My soul devotes her music wild
To one who is an earthly child,

But who, wandering through the midnighthour,

Far from the shade of earthly bower,
Bestows a tender loveliness,

A deeper, holier quietness,

On the moonlight Heaven, and Ocean hoar,
So quiet and so fair before.

Yet why does a helpless maiden roam,
Mid stranger souls, and far from home,
Across the faithless deep?

Oh! fitter far that her gentle mind
In some sweet inland-vale should find
An undisturbed sleep!

So was it once. Her childish years Like clouds pass'd o'er her head, When life is all one rosy smile, or tears Of natural grief, forgotten soon as shed. er her own mountains, like a bird Flad wandering from its nest,

With a winged glide this maiden would rove,
An innocent phantom of beauty and love.
Far from the haunts of men she grew
By the side of a lonesome tower,
Like some solitary mountain-flower,
Whose veil of wiry dew

Is only touch'd by the gales that breathe
O'er the blossoms of the fragrant heath,
And in its silence melts away

With those sweet things too pure for earthly day.

Blest was the lore that Nature taught
The infant's happy mind,
Even when each light and happy thought
Pass'd onwards like the wind,

Nor longer seem'd to linger there
Than the whispering sound in her raven-hair.
Well was she known to each mountain-

As its own voice, or the fond moon-beam
That o'er its music play'd:

The loneliest caves her footsteps heard,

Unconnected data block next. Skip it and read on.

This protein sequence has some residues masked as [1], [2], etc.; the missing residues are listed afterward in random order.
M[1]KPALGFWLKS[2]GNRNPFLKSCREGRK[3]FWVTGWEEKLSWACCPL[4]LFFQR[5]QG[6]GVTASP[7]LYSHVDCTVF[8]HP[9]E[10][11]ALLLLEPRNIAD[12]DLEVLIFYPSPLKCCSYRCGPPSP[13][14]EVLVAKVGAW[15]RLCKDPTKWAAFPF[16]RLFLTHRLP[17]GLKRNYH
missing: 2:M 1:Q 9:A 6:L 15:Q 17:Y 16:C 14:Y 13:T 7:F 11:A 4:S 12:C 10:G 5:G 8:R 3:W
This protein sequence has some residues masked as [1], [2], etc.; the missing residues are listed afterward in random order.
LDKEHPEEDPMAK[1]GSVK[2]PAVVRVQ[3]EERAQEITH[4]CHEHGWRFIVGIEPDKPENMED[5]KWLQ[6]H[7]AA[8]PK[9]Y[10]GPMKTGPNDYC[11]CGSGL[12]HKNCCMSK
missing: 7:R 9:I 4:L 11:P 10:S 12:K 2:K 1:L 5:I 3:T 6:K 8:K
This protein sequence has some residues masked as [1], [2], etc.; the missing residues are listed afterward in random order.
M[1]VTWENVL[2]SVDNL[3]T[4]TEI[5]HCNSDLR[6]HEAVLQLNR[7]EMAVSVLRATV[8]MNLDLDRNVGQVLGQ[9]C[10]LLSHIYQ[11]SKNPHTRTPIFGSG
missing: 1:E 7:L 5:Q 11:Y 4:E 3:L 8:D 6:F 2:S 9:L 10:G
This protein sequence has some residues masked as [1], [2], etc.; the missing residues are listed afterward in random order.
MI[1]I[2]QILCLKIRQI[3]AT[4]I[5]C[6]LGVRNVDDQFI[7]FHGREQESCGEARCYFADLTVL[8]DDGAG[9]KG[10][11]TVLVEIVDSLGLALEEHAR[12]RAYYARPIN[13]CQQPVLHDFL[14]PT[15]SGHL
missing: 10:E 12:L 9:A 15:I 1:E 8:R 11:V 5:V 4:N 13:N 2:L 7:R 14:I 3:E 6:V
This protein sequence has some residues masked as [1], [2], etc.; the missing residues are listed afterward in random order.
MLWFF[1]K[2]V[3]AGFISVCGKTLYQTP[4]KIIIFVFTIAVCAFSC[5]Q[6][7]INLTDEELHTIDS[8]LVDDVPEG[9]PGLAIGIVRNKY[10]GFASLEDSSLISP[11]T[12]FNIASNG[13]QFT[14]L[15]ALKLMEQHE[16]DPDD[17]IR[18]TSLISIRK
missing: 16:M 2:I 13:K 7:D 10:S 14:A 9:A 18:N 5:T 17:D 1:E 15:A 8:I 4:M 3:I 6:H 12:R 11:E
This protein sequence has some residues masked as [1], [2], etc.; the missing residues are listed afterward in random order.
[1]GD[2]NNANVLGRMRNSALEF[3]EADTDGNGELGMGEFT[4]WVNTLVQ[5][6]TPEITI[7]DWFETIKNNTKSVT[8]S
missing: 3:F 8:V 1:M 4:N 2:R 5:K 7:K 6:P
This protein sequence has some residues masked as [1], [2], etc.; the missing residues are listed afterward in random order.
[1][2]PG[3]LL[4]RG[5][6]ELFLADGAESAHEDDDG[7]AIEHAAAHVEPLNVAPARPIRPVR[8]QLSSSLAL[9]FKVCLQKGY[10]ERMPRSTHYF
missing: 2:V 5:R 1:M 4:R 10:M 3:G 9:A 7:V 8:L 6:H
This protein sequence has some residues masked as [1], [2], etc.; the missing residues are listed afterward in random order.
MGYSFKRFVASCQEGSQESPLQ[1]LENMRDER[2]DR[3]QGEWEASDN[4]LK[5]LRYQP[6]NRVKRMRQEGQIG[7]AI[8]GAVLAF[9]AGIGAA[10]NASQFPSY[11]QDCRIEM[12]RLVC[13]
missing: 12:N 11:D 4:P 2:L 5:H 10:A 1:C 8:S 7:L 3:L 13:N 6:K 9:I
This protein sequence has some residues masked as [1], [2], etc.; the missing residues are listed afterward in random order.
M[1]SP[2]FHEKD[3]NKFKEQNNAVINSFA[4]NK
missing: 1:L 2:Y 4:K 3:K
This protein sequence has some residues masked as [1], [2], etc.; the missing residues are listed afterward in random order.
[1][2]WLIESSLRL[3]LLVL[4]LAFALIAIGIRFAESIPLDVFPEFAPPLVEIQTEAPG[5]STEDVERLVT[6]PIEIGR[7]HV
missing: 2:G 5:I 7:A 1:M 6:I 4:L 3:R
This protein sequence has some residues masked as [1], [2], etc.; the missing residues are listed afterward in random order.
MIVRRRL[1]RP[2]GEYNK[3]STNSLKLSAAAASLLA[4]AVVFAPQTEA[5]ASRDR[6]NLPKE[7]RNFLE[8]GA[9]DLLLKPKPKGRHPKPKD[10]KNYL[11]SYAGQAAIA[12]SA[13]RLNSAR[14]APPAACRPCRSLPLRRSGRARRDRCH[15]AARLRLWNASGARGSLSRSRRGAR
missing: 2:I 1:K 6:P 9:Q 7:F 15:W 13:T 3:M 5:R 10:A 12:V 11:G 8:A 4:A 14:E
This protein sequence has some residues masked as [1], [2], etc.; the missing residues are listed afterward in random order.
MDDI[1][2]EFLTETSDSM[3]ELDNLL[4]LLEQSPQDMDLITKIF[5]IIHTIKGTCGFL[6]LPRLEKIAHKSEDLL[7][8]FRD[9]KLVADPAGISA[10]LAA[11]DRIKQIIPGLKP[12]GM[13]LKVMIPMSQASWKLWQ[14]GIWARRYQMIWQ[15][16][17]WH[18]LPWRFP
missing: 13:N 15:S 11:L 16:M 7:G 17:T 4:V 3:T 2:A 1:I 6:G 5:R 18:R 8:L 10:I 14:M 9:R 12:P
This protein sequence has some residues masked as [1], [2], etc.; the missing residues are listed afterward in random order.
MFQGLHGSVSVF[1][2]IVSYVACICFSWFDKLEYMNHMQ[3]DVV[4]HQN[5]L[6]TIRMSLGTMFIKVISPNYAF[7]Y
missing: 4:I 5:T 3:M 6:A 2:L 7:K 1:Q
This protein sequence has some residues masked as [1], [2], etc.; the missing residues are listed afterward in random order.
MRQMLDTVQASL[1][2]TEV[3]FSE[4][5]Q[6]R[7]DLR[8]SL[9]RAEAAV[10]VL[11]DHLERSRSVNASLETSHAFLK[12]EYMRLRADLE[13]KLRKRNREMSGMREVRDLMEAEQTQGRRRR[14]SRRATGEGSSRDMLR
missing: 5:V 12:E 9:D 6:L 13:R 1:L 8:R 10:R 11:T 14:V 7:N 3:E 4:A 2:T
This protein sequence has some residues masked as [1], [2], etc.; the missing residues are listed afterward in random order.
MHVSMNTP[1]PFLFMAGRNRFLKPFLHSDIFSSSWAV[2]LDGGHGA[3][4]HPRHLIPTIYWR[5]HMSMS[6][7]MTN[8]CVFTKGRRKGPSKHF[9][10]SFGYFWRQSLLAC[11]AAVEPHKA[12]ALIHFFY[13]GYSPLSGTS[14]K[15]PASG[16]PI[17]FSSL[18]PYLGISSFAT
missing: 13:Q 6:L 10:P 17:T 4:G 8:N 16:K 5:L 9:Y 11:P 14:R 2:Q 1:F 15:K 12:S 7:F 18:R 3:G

In lake and tarn oft nightly stirr'd
The Maiden's ghost-like shade.
But she hath bidden a last farewell
To lake and mountain, stream and dell,
And fresh have blown the gales
For many a mournful night and day,
Wafting the tall Ship far away
From her dear native Wales.

And must these eyes,— -80 soft and mild,
As angel's bright, as fairy's wild,
Swimming in lustrous dew,
Now sparkling lively, gay, and glad,
And now their spirit melting sad
In smiles of gentlest blue,-

Oh! must these eyes be steep'd in tears,
Bedimm'd with dreams of future years,
Of what may yet betide

An Orphan-Maid!--for in the night
She oft hath started with affright,
To find herself a bride;

A bride oppress'd with fear and shame,
And bearing not Fitz-Owen's name.
This fearful dream oft haunts her bed,
For she hath heard of maidens sold,
In the innocence of thoughtless youth,
To Guilt and Age for gold;

Of English maids who pined away
Beyond the Eastern Main,

Who smiled, when first they trod that shore,
But never smiled again.

In dreams is she such wretched Maid,
An Orphan, helpless, sold, betray'd!
And, when the dream hath fled,
In waking thought she still retains
The memory of these wildering pains,
In strange mysterious dread.

Yet oft will happier dreams arise Before her charmed view,

And the powerful beauty of the skies
Makes her believe them true.

For who, when nought is heard around,
But the great Ocean's solemn sound,